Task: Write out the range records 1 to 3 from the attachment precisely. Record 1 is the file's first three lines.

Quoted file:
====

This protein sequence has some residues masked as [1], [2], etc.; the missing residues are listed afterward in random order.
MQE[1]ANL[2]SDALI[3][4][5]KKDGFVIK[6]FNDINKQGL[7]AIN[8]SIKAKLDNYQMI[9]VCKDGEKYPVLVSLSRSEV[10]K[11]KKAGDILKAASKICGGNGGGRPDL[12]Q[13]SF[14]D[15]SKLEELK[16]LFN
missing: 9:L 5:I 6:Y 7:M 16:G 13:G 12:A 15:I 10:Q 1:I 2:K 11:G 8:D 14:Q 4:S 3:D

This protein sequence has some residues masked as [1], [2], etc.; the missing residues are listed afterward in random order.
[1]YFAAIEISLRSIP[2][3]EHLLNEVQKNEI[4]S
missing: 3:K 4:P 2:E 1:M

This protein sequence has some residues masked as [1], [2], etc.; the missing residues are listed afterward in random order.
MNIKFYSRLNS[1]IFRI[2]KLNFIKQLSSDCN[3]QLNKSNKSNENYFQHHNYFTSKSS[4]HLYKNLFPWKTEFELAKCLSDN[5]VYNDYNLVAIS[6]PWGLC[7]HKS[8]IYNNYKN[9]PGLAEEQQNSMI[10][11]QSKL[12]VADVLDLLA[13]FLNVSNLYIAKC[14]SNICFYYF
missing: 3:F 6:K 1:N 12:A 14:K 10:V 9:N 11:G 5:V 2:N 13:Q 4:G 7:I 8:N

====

This protein sequence has some residues masked as [1], [2], etc.; the missing residues are listed afterward in random order.
MQE[1]ANL[2]SDALI[3][4][5]KKDGFVIK[6]FNDINKQGL[7]AIN[8]SIKAKLDNYQMI[9]VCKDGEKYPVLVSLSRSEV[10]K[11]KKAGDILKAASKICGGNGGGRPDL[12]Q[13]SF[14]D[15]SKLEELK[16]LFN
missing: 9:L 5:I 6:Y 7:M 16:G 13:G 12:A 15:I 10:Q 1:I 2:K 11:G 8:D 14:Q 4:S 3:D

This protein sequence has some residues masked as [1], [2], etc.; the missing residues are listed afterward in random order.
[1]YFAAIEISLRSIP[2][3]EHLLNEVQKNEI[4]S
missing: 3:K 4:P 2:E 1:M

This protein sequence has some residues masked as [1], [2], etc.; the missing residues are listed afterward in random order.
MNIKFYSRLNS[1]IFRI[2]KLNFIKQLSSDCN[3]QLNKSNKSNENYFQHHNYFTSKSS[4]HLYKNLFPWKTEFELAKCLSDN[5]VYNDYNLVAIS[6]PWGLC[7]HKS[8]IYNNYKN[9]PGLAEEQQNSMI[10][11]QSKL[12]VADVLDLLA[13]FLNVSNLYIAKC[14]SNICFYYF
missing: 3:F 6:K 1:N 12:A 14:K 10:V 9:N 11:G 5:V 2:N 13:Q 4:G 7:I 8:N